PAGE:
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Bull Rally Slam-Dunks Predictions of 'Experts'

May 21, 1993|TOM PETRUNO

The stock market has suddenly become an in-your-face basketball game between the bulls and bears. And it doesn't look good for the bears.

On Thursday, the Dow Jones industrials drove up another 23.25 points to a record 3,523.28 after Wednesday's stunning 55.64-point rally.

In the NASDAQ market of smaller stocks, all but written off as dead money a few weeks ago, trading volume hit an all-time high of 343 million shares on Thursday. The NASDAQ composite index, covering about 4,000 stocks, jumped 7.00 points to 697.43 and now is just 1.6% below its record close reached in February.

Like most great rallies, this one came out of the blue, leaving market pros scrambling to explain the "turnaround" in investor sentiment.

But in fact, nothing has changed for the vast majority of investors, meaning individuals. They've been bullish all year, which is obvious from the record amount of cash they've poured into stock mutual funds.

Unfortunately for those individuals, too many of their fund managers sat on that cash in March and April, when they should have put it to work. Instead of heeding their investors, those managers followed what became an increasingly gloomy official line from Wall Street.

A weekly poll of independent investment advisers nationwide, tallied by Investors Intelligence of New Rochelle, N.Y., shows how the bulls wrongly turned into bears this spring:

* The week of March 22, the poll showed 48.7% of advisers bullish, and only 30.1% bearish. At that point, the market had just completed a powerful run-up from late February.

* As the market turned choppy in the weeks that followed, many stocks were hit hard by profit taking. Instead of viewing the lower prices as bargains, however, the bulls wrongly retreated.

By early this week, the bulls in the II poll totaled just 32.1%--the lowest percentage since September, 1990, when this bull market began.

Like any free market, the U.S. stock market has a wicked penchant for making fools out of the majority. Thus, here we are in the midst of a terrific rally, with the bears scrambling to get back into stocks.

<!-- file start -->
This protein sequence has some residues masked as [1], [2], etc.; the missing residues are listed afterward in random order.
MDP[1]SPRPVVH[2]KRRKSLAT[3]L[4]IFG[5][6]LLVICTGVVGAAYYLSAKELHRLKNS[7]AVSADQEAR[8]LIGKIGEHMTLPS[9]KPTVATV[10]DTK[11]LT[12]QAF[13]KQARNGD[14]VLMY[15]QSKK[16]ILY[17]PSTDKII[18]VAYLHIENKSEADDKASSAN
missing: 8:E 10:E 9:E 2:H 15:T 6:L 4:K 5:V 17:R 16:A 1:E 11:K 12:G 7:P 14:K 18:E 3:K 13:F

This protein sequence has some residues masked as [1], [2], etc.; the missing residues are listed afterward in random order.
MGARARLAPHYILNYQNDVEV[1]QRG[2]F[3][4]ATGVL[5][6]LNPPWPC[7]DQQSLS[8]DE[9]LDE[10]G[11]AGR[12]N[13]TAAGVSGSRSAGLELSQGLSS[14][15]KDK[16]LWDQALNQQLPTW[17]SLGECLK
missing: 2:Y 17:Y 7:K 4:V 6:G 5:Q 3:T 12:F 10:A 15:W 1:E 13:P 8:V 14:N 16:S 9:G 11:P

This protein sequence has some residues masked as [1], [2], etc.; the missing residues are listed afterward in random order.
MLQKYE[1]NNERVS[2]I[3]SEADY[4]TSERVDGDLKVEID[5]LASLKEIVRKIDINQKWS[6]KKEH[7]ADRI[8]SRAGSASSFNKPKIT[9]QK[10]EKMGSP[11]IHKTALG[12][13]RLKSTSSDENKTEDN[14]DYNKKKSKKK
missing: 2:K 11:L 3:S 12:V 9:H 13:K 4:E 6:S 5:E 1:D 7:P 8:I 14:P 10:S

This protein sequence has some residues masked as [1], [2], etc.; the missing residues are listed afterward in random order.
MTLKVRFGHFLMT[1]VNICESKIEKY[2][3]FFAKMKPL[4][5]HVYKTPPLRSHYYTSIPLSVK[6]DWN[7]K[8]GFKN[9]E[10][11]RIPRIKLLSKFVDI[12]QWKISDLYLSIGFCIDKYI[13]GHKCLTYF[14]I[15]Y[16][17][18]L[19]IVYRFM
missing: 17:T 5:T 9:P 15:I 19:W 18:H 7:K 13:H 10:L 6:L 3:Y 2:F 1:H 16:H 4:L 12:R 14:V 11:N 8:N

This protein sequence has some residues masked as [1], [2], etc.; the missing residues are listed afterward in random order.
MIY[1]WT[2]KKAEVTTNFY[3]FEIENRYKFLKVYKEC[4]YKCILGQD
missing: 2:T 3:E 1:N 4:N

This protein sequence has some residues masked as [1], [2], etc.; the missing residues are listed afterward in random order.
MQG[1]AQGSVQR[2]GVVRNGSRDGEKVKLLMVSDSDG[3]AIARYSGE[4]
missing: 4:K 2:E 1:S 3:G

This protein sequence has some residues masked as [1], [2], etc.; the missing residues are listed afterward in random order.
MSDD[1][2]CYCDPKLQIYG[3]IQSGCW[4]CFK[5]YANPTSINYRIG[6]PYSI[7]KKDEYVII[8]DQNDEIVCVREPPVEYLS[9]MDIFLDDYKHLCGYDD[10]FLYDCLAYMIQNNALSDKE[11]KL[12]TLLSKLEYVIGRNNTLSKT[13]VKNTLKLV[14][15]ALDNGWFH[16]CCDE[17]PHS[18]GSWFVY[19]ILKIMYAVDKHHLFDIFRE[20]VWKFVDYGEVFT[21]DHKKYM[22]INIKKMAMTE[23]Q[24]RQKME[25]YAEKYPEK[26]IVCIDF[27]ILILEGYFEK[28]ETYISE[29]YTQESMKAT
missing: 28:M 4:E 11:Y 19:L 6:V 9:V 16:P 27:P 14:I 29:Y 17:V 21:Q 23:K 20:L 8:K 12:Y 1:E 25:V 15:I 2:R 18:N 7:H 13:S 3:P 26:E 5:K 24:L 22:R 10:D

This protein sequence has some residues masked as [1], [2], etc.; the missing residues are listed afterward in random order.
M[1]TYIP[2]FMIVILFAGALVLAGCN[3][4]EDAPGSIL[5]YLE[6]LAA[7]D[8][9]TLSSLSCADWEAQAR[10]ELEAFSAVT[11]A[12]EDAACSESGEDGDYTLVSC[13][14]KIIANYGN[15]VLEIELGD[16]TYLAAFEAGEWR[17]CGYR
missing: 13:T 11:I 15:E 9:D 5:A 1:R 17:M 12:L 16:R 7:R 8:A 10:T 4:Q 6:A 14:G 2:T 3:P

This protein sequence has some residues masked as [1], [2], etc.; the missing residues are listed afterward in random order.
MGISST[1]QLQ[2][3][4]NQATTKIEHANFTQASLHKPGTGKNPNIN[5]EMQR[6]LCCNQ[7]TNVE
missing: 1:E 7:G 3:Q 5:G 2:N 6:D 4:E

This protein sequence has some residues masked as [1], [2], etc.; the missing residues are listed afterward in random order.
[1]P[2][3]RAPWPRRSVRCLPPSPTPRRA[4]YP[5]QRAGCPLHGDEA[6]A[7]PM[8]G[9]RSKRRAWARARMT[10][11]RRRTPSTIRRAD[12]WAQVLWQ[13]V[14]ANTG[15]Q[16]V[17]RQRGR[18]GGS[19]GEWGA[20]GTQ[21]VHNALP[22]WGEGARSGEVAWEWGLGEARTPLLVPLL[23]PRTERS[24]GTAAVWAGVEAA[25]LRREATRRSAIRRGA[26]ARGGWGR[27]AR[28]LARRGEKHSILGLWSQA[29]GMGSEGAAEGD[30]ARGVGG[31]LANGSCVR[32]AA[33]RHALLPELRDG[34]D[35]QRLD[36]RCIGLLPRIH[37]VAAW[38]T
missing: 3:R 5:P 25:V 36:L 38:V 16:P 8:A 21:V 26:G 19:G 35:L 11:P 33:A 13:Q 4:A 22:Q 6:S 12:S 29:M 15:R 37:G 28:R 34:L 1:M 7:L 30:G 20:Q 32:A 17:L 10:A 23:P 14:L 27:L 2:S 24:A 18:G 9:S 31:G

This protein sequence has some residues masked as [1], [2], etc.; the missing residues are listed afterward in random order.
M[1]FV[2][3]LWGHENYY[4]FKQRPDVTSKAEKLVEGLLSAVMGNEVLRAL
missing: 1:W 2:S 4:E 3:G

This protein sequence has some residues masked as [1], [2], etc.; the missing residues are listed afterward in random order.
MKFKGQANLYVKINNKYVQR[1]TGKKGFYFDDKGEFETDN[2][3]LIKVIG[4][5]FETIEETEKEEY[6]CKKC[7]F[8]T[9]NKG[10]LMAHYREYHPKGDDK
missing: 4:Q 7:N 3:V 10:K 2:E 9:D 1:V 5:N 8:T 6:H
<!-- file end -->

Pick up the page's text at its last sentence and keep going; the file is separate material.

Didn't the bears have good reasons to be pessimistic about stocks? After all, inflation began to perk up this spring, pulling gold prices and bond yields higher as well. President Clinton has been a general bummer for stocks all year, first with his tax-hike package and lately with his incessant waffling.

True, say the bulls. But they also argue that the bad news has been grossly exaggerated. For instance: How much trouble can it be for stocks if the 30-year Treasury bond yield bounces between 6.75% and 7.10%, which is what we've seen for the last few months? Is that a bull market killer? Hardly.

What too many pros have been forgetting is that the big picture still looks favorable for stocks, because the ultimate determinants of stock prices are economic growth and rising corporate profit--both of which we have.

"Despite the fact that it's in fits and starts, the economy is recovering," says Kurt Winrich at Winrich Capital Management in Lake Forest, Calif., which manages $280 million. "When I put together all the factors affecting stocks, I'm comfortable staying (invested)."

Of course, the alternative to staying put is to try and time the market's short-term swings. But that's exactly what many pros have been trying to do this year. And that game just keeps getting tougher, because the market's swings are becoming more compressed.

Blink, and you miss a buying--or selling--opportunity. Then the market is back to new highs.

At some point, of course, this bull market will end. But it probably can't end when so many people keep betting against it.

Just Thursday, the New York Stock Exchange said that "short" interest--the number of borrowed shares sold short, in a bet that prices will drop in the near future--jumped to 994.1 million as of mid-May, up from 966.7 million in mid-April and the second-highest total ever.

Because stock prices are going up again, rather than down, those short-sellers are now panicking. To close out their wrong-sided bets, they can do only one thing: Buy new shares to replace the ones they've already borrowed and sold.

Perversely, the shorts' forced buying merely adds to the pent-up demand for stocks from other investors who've sat out too long this spring. The upshot is a market that will probably surprise everyone with its gains over the next few months.

As always, it ain't over till it's over--and it ain't over.

Whatever Pros Say, Do the Opposite?

Only 32.1% of the investment advisers polled weekly by Investors Intelligence newsletter in New Rochelle, N.Y., were bullish this week--the lowest number since September, 1990. So naturally, the market has rallied. Bull and bear readings since year's end:

Week of: Bulls Bears Dec. 27 49.1% 33.1% Jan. 11 42.7 38.5 Jan. 25 42.7 36.8 Feb. 8 44.7 32.5 Feb. 22 45.4 33.6 March 8 47.0 30.0 March 22 48.7 30.1 April 5 46.0 31.0 April 19 41.5 32.4 May 3 39.3 33.0 This week 32.1% 38.4%

NOTE: Advisers who are neither bullish nor bearish usually say they expect a short-term correction.

Source: Investors Intelligence

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Blue chip stocks rose further into record territory. D2.

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